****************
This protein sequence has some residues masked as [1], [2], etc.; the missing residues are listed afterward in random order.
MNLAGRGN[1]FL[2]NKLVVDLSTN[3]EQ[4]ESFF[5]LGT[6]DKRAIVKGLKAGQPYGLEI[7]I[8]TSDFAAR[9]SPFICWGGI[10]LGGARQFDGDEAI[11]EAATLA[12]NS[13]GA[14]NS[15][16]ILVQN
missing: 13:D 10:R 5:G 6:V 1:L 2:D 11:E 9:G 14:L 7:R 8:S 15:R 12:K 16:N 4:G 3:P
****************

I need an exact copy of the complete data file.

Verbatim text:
This protein sequence has some residues masked as [1], [2], etc.; the missing residues are listed afterward in random order.
MNLAGRGN[1]FL[2]NKLVVDLSTN[3]EQ[4]ESFF[5]LGT[6]DKRAIVKGLKAGQPYGLEI[7]I[8]TSDFAAR[9]SPFICWGGI[10]LGGARQFDGDEAI[11]EAATLA[12]NS[13]GA[14]NS[15][16]ILVQN
missing: 13:D 10:R 5:G 6:V 1:L 2:D 11:E 9:G 14:L 7:R 8:S 15:R 12:K 16:N 4:G 3:P